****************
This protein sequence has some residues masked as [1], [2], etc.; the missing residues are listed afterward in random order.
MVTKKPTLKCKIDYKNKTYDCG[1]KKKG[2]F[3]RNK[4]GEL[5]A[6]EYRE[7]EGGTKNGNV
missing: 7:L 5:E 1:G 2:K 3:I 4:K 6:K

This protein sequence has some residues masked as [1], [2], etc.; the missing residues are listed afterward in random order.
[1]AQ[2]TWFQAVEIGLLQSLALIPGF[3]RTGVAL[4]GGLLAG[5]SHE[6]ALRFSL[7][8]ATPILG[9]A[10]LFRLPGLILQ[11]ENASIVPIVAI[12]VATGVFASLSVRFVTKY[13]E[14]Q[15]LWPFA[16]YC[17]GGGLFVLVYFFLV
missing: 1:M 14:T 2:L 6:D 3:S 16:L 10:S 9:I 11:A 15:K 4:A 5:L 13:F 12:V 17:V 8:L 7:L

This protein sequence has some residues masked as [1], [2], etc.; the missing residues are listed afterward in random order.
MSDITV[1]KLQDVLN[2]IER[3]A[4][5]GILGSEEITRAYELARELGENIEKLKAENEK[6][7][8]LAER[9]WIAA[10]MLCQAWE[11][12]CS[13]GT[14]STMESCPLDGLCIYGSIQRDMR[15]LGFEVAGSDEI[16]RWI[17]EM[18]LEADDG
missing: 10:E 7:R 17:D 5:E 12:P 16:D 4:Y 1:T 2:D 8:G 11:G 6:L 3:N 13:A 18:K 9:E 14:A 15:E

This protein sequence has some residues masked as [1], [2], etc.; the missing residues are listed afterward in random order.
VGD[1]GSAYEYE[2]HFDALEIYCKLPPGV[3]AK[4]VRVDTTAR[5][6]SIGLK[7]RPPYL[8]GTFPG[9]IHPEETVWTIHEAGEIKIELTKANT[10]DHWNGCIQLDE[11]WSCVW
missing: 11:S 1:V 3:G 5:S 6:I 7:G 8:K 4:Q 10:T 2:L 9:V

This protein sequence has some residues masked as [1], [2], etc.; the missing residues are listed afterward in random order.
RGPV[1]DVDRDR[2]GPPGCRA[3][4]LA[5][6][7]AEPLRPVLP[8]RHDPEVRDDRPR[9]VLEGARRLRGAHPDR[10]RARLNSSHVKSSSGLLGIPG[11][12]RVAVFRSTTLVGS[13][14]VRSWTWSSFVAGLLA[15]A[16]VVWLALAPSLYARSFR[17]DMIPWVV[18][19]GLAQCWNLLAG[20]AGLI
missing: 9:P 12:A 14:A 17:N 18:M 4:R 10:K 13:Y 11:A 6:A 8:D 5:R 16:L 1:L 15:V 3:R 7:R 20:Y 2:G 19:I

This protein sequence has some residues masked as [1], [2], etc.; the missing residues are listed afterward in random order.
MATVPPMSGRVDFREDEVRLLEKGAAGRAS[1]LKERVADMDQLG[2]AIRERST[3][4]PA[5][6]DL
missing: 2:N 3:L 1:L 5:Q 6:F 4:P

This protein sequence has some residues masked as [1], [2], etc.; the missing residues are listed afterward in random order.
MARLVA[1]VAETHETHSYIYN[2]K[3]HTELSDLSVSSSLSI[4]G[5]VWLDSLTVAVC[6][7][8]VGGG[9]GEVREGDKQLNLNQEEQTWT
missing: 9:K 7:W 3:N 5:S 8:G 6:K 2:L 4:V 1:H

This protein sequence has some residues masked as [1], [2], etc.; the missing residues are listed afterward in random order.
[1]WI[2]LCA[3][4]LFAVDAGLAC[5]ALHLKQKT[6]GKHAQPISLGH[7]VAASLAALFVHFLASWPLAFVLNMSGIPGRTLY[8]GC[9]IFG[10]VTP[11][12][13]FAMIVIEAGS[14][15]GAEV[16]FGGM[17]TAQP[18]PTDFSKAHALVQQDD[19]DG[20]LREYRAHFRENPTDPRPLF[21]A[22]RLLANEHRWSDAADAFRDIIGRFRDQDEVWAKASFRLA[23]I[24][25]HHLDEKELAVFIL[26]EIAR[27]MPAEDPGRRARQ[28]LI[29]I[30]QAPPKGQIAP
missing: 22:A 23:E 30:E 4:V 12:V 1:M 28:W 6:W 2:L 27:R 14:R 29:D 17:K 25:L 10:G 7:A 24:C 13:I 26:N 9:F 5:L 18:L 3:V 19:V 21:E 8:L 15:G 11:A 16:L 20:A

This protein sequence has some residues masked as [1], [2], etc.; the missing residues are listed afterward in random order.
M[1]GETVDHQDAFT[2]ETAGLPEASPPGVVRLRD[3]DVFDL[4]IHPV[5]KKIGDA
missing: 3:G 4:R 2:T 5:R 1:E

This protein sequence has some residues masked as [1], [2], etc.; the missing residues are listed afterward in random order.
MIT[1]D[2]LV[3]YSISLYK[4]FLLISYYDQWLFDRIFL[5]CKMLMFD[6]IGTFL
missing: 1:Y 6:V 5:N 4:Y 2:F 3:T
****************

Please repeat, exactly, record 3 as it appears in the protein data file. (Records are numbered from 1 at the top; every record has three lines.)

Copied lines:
This protein sequence has some residues masked as [1], [2], etc.; the missing residues are listed afterward in random order.
MSDITV[1]KLQDVLN[2]IER[3]A[4][5]GILGSEEITRAYELARELGENIEKLKAENEK[6][7][8]LAER[9]WIAA[10]MLCQAWE[11][12]CS[13]GT[14]STMESCPLDGLCIYGSIQRDMR[15]LGFEVAGSDEI[16]RWI[17]EM[18]LEADDG
missing: 10:E 7:R 17:D 5:E 12:P 16:D 4:Y 1:T 2:D 8:G 11:G 6:L 3:N 13:A 18:K 9:E 14:A 15:E